2013 proved to be a very exciting year with a Democratic sweep of the three statewide offices setting the stage for the upcoming session of the General Assembly. Governor McDonald will finish his term when Terry McAuliffe is sworn in as the 72nd Governor of Virginia at noon on Saturday, January 11. I look forward to seeing many of you in Richmond for this special occasion.
What lies ahead during the General Assembly? No doubt we will see a plethora of bills ranging from Virginia’s attempt at ethic and campaign finance reform; mental health funding and reform; SOL reform; establishing priorities for transportation spending; tax credits for renewable energy; gun safety and many more issues. Job creation and economic growth remain top priorities for the incoming Governor and the Legislature. We will spend 60 days in Richmond trying to hammer out a biennial budget. As you know, unlike the federal government, our Constitution requires a balanced spending plan.
Despite a slight reprieve from the Federal Government’s belt tightening, Virginia more than any other state in the nation stands to be impacted the most in the coming year. Without question, the lingering effect of the shutdown and the threat of sequestration have hurt our economy and will generate much debate as we go through the budget process. An additional, critical impact on the budget will be the end of extended unemployment benefits for unemployed Virginians.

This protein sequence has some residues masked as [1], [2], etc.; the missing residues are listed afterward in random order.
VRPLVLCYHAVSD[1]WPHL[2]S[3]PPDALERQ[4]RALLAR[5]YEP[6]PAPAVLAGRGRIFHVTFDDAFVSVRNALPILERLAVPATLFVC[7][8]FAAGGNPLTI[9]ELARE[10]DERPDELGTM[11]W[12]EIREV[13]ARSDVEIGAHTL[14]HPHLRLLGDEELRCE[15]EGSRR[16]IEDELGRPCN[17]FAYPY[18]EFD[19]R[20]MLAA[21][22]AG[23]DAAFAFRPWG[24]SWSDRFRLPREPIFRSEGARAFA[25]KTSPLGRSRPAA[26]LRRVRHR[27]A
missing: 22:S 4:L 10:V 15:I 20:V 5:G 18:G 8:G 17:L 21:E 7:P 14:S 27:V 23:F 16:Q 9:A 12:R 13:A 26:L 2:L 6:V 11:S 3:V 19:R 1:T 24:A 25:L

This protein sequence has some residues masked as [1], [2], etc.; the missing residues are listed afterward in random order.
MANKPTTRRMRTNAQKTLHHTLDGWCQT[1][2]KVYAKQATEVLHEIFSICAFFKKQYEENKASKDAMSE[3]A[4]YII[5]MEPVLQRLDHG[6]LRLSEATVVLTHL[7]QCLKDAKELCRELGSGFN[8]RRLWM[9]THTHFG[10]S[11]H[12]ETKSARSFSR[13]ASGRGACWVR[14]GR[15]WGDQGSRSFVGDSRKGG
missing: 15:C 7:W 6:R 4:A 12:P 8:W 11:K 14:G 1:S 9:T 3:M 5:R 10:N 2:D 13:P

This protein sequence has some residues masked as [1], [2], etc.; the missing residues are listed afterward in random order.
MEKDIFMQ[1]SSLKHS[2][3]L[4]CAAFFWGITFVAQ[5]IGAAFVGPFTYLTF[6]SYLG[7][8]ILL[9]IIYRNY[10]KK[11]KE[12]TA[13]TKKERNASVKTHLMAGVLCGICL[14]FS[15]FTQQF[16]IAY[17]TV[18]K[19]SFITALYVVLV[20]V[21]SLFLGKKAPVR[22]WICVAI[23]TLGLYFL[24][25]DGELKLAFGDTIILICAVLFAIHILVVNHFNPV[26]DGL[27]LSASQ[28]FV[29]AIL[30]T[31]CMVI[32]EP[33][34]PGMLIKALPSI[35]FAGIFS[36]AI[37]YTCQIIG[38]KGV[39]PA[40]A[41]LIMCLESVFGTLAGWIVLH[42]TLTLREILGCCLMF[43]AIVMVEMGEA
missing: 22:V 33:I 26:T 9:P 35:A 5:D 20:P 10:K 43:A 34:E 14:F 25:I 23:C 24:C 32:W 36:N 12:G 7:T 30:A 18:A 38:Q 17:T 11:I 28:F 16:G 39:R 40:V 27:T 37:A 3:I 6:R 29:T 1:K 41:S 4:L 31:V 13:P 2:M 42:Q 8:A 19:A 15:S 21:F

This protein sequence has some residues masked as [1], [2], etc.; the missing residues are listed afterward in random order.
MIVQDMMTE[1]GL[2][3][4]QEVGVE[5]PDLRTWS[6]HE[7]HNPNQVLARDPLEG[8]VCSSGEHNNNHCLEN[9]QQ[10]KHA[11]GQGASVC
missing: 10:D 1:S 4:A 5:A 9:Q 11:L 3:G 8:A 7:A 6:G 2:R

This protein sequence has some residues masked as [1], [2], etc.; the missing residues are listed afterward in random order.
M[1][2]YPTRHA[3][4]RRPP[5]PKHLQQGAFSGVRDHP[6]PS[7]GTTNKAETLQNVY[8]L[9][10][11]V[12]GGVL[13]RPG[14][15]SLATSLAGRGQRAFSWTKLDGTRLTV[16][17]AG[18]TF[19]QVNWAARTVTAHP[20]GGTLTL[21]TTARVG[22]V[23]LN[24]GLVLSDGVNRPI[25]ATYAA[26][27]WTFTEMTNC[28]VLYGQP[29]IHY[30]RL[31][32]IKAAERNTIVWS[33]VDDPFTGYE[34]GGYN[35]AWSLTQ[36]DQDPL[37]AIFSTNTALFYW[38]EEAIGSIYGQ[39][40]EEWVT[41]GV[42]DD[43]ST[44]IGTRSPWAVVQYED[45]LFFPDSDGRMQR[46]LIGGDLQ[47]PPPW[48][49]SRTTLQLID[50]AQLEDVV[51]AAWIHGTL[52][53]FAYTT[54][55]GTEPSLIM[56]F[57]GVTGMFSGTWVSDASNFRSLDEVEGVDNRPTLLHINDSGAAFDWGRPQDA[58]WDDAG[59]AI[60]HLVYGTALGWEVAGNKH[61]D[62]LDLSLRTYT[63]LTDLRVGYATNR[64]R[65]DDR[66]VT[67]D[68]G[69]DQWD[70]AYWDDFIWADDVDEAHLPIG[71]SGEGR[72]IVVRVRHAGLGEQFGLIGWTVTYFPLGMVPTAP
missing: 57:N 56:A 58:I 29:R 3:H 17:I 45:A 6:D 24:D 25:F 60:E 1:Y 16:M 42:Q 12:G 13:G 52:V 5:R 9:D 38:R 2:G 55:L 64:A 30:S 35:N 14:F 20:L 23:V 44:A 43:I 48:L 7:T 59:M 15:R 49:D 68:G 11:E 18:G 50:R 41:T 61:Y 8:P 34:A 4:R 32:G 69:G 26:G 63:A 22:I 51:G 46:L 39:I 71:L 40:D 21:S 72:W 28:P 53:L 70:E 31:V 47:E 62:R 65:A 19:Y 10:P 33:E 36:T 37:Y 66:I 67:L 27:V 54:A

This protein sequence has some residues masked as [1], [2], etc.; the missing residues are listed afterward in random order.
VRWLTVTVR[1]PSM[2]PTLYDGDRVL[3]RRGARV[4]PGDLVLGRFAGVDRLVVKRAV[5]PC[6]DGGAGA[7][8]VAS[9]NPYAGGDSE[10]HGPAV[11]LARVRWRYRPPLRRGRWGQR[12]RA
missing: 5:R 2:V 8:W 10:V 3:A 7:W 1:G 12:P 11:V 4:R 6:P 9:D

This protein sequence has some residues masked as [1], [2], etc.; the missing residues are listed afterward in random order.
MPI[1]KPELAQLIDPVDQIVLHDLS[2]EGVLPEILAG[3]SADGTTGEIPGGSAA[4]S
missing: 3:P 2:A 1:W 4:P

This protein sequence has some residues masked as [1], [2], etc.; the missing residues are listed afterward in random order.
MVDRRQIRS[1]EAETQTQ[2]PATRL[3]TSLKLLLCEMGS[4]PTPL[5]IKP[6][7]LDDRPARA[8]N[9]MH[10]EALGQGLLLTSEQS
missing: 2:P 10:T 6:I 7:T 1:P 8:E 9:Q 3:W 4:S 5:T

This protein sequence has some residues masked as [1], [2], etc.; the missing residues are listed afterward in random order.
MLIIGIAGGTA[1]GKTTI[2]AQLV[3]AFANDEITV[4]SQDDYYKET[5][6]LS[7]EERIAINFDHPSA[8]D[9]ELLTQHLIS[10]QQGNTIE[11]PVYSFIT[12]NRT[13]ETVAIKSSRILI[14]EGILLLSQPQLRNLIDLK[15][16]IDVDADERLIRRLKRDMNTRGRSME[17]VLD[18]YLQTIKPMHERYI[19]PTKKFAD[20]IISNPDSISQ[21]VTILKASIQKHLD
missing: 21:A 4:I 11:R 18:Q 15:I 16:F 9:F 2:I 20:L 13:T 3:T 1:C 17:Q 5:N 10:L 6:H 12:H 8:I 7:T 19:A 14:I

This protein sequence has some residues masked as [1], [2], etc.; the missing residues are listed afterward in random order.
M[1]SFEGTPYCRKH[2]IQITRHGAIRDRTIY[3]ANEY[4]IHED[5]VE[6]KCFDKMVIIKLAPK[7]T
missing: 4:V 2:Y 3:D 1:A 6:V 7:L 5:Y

Another major unresolved issue is the expansion of Medicaid to thousands of working Virginians caught in the “dark hole” between low income and affordable health care. The window is closing for the Commonwealth to receive its federal funding. Regardless of what we do, that money will be spent – in other states. It is estimated some 30,000 jobs in the Commonwealth are at stake as well. It is my understanding there will be a bill introduced to establish a Virginia exchange. We will see how far that gets in the legislature.
I continue to be concerned about the steady reduction of funding for public education. Our colleges and universities are operating at state funding levels similar to 2005. This comes despite a steady growth trend at most of these same facilities. Is there any doubt why there is a need for out-of-state students to make up the difference with higher tuition? I suspect many of you know of a highly qualified Virginia student that was not able to get into a state-supported school. I personally do not believe capping the number of out-of-state students is the right way to go. Look to our community college system to be another resource for training the workforce of the future. It continues to grow exponentially.
You may have read or heard about the proposed budget submitted by outgoing Governor McDonnell. In it some $35M was cut from public education – money that went toward textbooks. I recognize that there is a movement toward online texts, however, we are not at a point where every student has a laptop or access to internet in their homes. It appears we are trying to prepare our kids for jobs of the future by handicapping them. In my opinion, it’s time to stop the bloodletting in public education.
Let’s keep in touch during this year’s legislative session. I ask you to take a few minutes to visit my website, complete my online survey (www.dicksaslaw.com/survey2014) for the upcoming General Assembly and sign up for my email newsletters during the session. Be sure to stop by the office when you are in Richmond. We can also arrange tours of the recently renovated Capitol. My office will assist educators with learning materials and can make room reservations for school trips. I look forward to leading the fight for Virginia’s working families with sound public policy and fiscal responsibility. Best wishes to you and your family in 2014.
Senator Saslaw represents the 35th District in the Virginia State Senate. He may be emailed at firstname.lastname@example.org.